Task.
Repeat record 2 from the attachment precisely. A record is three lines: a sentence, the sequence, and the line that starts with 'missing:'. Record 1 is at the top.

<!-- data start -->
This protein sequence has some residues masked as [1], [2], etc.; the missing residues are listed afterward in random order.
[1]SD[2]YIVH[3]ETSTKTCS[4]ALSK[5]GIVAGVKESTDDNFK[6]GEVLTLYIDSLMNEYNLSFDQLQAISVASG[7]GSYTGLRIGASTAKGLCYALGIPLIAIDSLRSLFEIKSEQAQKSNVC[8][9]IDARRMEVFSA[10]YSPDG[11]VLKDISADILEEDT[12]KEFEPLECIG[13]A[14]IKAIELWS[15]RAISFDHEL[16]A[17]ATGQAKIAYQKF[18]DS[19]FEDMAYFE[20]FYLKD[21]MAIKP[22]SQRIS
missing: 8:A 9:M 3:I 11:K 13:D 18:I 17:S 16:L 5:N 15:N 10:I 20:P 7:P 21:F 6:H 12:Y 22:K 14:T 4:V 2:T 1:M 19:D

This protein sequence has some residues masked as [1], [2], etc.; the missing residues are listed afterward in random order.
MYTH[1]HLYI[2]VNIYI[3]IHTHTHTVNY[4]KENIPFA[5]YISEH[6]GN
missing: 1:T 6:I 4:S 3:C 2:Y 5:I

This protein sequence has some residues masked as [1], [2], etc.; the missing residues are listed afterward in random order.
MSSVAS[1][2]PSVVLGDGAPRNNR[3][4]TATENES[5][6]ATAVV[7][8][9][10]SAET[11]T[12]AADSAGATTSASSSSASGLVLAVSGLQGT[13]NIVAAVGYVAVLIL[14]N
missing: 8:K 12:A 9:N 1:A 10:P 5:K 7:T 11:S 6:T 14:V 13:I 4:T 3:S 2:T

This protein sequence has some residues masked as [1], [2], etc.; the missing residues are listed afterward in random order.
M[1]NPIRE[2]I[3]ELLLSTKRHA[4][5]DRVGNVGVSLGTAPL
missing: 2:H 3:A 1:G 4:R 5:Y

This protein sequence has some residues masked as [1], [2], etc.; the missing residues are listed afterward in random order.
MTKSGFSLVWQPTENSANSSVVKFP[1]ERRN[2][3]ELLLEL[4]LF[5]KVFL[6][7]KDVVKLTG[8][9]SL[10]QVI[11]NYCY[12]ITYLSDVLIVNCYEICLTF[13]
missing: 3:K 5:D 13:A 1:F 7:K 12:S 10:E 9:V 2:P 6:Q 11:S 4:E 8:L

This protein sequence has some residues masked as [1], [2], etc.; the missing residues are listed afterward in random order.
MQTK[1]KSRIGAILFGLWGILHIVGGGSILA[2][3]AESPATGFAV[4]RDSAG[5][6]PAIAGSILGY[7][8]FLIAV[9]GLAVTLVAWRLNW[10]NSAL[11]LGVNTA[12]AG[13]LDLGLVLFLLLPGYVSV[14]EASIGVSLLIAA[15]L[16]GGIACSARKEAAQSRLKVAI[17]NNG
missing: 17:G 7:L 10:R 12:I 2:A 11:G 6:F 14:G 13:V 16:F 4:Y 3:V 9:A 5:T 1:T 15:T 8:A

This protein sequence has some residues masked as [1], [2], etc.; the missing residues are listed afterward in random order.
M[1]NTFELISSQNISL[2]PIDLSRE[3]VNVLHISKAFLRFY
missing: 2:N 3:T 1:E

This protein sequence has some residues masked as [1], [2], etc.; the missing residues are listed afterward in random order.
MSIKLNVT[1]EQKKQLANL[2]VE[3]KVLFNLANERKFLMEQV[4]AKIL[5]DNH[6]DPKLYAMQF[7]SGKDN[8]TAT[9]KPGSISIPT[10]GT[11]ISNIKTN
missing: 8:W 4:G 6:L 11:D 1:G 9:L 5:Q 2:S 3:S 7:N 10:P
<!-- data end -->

This protein sequence has some residues masked as [1], [2], etc.; the missing residues are listed afterward in random order.
MYTH[1]HLYI[2]VNIYI[3]IHTHTHTVNY[4]KENIPFA[5]YISEH[6]GN
missing: 1:T 6:I 4:S 3:C 2:Y 5:I